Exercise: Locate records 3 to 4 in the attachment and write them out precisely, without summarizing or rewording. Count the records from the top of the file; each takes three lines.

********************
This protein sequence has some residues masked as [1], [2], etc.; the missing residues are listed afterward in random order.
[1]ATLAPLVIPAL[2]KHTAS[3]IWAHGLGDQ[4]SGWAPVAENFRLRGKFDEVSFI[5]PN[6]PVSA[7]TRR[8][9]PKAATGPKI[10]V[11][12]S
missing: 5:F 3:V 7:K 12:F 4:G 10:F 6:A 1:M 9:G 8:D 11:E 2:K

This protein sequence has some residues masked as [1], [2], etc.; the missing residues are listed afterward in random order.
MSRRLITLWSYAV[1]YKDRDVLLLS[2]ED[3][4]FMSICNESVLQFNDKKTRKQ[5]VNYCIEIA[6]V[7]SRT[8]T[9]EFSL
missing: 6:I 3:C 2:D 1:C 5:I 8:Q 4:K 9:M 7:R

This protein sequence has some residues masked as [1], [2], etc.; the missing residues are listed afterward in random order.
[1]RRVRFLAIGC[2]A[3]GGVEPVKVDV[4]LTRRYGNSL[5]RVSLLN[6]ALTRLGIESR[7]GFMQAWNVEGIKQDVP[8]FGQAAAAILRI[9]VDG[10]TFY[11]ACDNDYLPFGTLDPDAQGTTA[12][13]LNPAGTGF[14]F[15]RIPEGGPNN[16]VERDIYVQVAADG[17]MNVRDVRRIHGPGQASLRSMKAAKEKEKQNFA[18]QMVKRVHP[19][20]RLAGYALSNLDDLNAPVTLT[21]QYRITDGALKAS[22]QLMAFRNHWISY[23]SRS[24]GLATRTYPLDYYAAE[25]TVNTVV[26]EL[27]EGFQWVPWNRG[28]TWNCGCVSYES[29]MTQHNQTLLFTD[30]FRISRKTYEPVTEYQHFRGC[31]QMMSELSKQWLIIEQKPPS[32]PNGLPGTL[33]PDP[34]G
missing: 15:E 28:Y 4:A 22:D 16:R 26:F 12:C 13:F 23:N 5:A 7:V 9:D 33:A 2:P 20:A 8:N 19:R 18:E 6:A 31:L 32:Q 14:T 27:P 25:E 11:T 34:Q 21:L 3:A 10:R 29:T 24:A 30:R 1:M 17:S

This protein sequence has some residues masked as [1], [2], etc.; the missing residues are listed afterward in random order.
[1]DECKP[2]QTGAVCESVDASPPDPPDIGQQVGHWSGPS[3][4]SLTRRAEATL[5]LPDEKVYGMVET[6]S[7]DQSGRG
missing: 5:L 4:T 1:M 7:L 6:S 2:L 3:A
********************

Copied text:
This protein sequence has some residues masked as [1], [2], etc.; the missing residues are listed afterward in random order.
[1]RRVRFLAIGC[2]A[3]GGVEPVKVDV[4]LTRRYGNSL[5]RVSLLN[6]ALTRLGIESR[7]GFMQAWNVEGIKQDVP[8]FGQAAAAILRI[9]VDG[10]TFY[11]ACDNDYLPFGTLDPDAQGTTA[12][13]LNPAGTGF[14]F[15]RIPEGGPNN[16]VERDIYVQVAADG[17]MNVRDVRRIHGPGQASLRSMKAAKEKEKQNFA[18]QMVKRVHP[19][20]RLAGYALSNLDDLNAPVTLT[21]QYRITDGALKAS[22]QLMAFRNHWISY[23]SRS[24]GLATRTYPLDYYAAE[25]TVNTVV[26]EL[27]EGFQWVPWNRG[28]TWNCGCVSYES[29]MTQHNQTLLFTD[30]FRISRKTYEPVTEYQHFRGC[31]QMMSELSKQWLIIEQKPPS[32]PNGLPGTL[33]PDP[34]G
missing: 15:E 28:Y 4:A 22:D 16:R 26:F 12:C 13:F 23:N 5:A 7:V 9:D 33:A 2:P 20:A 8:N 19:R 18:E 6:A 31:L 32:Q 14:T 27:P 25:E 11:T 34:Q 21:L 3:A 10:R 29:T 24:A 30:R 1:M 17:S

This protein sequence has some residues masked as [1], [2], etc.; the missing residues are listed afterward in random order.
[1]DECKP[2]QTGAVCESVDASPPDPPDIGQQVGHWSGPS[3][4]SLTRRAEATL[5]LPDEKVYGMVET[6]S[7]DQSGRG
missing: 5:L 4:T 1:M 7:L 6:S 2:L 3:A